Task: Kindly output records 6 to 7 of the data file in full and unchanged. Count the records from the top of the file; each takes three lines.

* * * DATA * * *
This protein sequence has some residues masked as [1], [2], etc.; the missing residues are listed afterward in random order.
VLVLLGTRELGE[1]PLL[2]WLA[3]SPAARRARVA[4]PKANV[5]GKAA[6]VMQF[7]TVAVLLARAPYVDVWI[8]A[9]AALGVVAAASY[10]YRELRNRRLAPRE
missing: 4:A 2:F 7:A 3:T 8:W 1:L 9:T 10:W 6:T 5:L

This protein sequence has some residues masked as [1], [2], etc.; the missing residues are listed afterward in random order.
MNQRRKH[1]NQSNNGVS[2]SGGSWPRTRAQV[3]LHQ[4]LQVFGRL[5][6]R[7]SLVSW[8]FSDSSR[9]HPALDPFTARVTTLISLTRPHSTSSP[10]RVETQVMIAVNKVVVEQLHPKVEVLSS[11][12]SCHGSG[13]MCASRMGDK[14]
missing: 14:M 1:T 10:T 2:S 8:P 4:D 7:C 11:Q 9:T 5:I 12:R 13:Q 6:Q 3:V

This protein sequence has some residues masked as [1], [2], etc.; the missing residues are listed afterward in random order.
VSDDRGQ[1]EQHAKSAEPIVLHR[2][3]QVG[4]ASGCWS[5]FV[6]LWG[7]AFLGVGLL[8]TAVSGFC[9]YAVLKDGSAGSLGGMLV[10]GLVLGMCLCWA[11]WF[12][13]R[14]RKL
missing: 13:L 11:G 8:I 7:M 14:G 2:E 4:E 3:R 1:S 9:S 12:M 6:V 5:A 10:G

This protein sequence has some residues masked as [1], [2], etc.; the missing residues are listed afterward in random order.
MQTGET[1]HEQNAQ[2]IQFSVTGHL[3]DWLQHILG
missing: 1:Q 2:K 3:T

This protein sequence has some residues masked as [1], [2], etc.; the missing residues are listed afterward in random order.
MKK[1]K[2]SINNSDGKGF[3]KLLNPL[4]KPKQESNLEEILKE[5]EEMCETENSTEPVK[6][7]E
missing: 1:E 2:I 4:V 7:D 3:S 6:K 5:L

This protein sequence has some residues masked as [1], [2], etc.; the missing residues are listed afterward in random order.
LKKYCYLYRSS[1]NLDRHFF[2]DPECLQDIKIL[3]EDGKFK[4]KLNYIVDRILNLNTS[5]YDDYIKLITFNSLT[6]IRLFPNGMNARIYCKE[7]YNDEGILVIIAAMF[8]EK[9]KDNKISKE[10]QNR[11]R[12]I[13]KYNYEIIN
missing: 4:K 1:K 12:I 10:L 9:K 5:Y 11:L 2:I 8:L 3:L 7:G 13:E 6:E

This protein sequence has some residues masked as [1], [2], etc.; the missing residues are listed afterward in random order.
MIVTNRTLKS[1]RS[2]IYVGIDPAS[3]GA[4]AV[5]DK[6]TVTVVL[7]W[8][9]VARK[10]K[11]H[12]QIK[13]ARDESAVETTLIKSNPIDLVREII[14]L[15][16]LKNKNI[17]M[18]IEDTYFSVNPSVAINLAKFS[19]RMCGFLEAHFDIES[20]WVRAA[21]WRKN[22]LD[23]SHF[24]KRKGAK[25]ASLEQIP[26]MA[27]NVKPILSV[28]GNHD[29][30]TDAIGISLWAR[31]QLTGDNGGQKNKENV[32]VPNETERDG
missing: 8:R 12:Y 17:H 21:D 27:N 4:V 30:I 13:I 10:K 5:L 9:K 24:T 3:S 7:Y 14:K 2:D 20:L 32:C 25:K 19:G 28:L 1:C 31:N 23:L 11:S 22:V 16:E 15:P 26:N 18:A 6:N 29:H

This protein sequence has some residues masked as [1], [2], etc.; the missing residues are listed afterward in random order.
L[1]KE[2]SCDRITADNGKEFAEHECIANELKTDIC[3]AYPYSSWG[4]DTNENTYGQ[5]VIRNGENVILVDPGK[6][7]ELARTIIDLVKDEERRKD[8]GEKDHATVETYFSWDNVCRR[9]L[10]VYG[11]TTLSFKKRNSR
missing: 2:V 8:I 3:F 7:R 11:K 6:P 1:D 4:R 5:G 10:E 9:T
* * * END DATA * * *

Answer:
This protein sequence has some residues masked as [1], [2], etc.; the missing residues are listed afterward in random order.
LKKYCYLYRSS[1]NLDRHFF[2]DPECLQDIKIL[3]EDGKFK[4]KLNYIVDRILNLNTS[5]YDDYIKLITFNSLT[6]IRLFPNGMNARIYCKE[7]YNDEGILVIIAAMF[8]EK[9]KDNKISKE[10]QNR[11]R[12]I[13]KYNYEIIN
missing: 4:K 1:K 12:I 10:L 9:K 5:Y 11:L 2:I 8:L 3:L 7:G 13:E 6:E

This protein sequence has some residues masked as [1], [2], etc.; the missing residues are listed afterward in random order.
MIVTNRTLKS[1]RS[2]IYVGIDPAS[3]GA[4]AV[5]DK[6]TVTVVL[7]W[8][9]VARK[10]K[11]H[12]QIK[13]ARDESAVETTLIKSNPIDLVREII[14]L[15][16]LKNKNI[17]M[18]IEDTYFSVNPSVAINLAKFS[19]RMCGFLEAHFDIES[20]WVRAA[21]WRKN[22]LD[23]SHF[24]KRKGAK[25]ASLEQIP[26]MA[27]NVKPILSV[28]GNHD[29][30]TDAIGISLWAR[31]QLTGDNGGQKNKENV[32]VPNETERDG
missing: 8:R 12:Y 17:H 21:D 27:N 4:V 30:I 13:I 10:K 5:L 9:K 24:T 3:S 7:Y 14:K 2:D 20:L 32:C 25:K 19:G 28:L 1:C 31:N 23:L 11:S 22:V 16:E 15:P 26:N 18:A 6:N 29:H